Ottavino, having needed just three pitches to finish off the eighth, came back out for the ninth. He got the first two outs of the inning rather easily before plunking the pinch-hitting Jake Bauers in the leg. Bauers then stole second base while Kelenic was at the plate, but Ottavino left him there by fanning the top prospect to send this one to extras.

Before Ottavino came through when it mattered most, Jack Lopez had taken over for Shaw at second base. And since Shaw recorded the final out of the ninth, that meant Lopez started the 10th inning as the runner at second base.

With Erik Swanson now on the mound for Seattle, Boston got an immediate boost when Verdugo sliced a single to shallow left field. Lopez, who advanced up to third on Verdugo’s base hit, proceeded to score from there on a passed ball — giving the Red Sox their first lead since the second inning at 4-3.

A walk drawn by Renfroe and bloop single from Bogaerts filled the bases with one out for Martinez, who greeted new Mariners reliever Justus Sheffield by ripping a 107 mph RBI single to the left side of the infield that deflected off Crawford’s glove and brought in Renfroe from third.

That made it a 5-3 contest, but the Sox were not done there, as Schwarber provided some much-needed insurance by lining a two-run single to right field that plated both Bogaerts and Devers and opened up a 7-3 lead for his side.

Vazquez pushed across two more on a two-run, bases-loaded double down the right field line, thus capping off a six-run inning in which Boston sent 10 batters to the plate to give themselves a commanding 9-3 advantage.

Martin Perez was dispatched in the bottom half of the 10th. The left-hander, making his first appearance since being activated from the COVID-19 related injured list on Tuesday, did just that.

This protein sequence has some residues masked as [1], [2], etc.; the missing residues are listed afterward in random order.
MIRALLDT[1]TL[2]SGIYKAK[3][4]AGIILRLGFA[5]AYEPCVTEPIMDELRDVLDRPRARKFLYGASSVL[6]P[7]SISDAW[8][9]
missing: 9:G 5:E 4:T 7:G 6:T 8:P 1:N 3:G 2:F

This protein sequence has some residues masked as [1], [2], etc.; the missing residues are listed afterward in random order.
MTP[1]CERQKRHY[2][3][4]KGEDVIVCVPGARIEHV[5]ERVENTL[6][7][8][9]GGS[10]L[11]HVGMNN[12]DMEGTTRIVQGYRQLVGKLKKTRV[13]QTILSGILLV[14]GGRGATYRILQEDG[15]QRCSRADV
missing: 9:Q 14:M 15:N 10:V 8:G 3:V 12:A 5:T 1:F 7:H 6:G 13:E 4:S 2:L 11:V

Perez did allow one unearned run, but ultimately slammed the door on the Mariners to preserve a 9-4 victory for the Sox.

With the win, the Red Sox secure their first series victory in Seattle since 2013 to finish off a 3-3 road trip and improve to 83-65 on the season. They also remain tied with the Blue Jays for the top American League Wild Card spot.

Next up: Welcoming in the Orioles to kick off the final homestand of 2021

The Red Sox will board a flight to Boston and enjoy a well-deserved off day on Thursday before opening up a three-game weekend series against the lowly Orioles at Fenway Park on Friday night.

Neither team has yet to name a starter for Friday’s series opener, but Boston is expected to activate ace left-hander Chris Sale from the COVID-19 related injured list — meaning that responsibility would fall to him.

Friday’s contest against the O’s will mark the beginning of the Sox’ final (eight-game) homestand of the season. First pitch from Fenway Park is scheduled for 7:10 p.m. eastern time on NESN.

(Picture of Kyle Schwarber: Abbie Parr/Getty Images)

Kyle Schwarber bounces back with clutch 3-run double off bench as Red Sox top Mariners, 8-4

There was a point in time where it looked like a key defensive miscue would once again cost the Red Sox dearly in their matchup against the Mariners at T-Mobile Park on Tuesday, but they were able to overcome their mistakes this time around.

In what was a close contest for most of the night, Boston used a five-run eighth inning to best Seattle, 8-4, and put an end to their two-game losing streak.

Nathan Eovaldi, making his 29th start of the season for the Sox, put together yet another solid outing, as he has consistently been doing over the past month-plus.

Over five innings of work, Eovaldi surrendered just two runs — only one of which was earned — on five hits and one walk to go along with nine strikeouts on the night.

After issuing a leadoff single to J.P. Crawford to begin things in the first, the veteran right-hander proceeded to settle into a nice groove, retiring the next nine batters he faced in order going into the top of the fourth.

Things were still scoreless at that point in time, but Red Sox slugger J.D. Martinez quickly changed that by clubbing a 414-foot solo shot off Mariners starter Tyler Anderson to give his side an early 1-0 lead on his 28th home run of the season.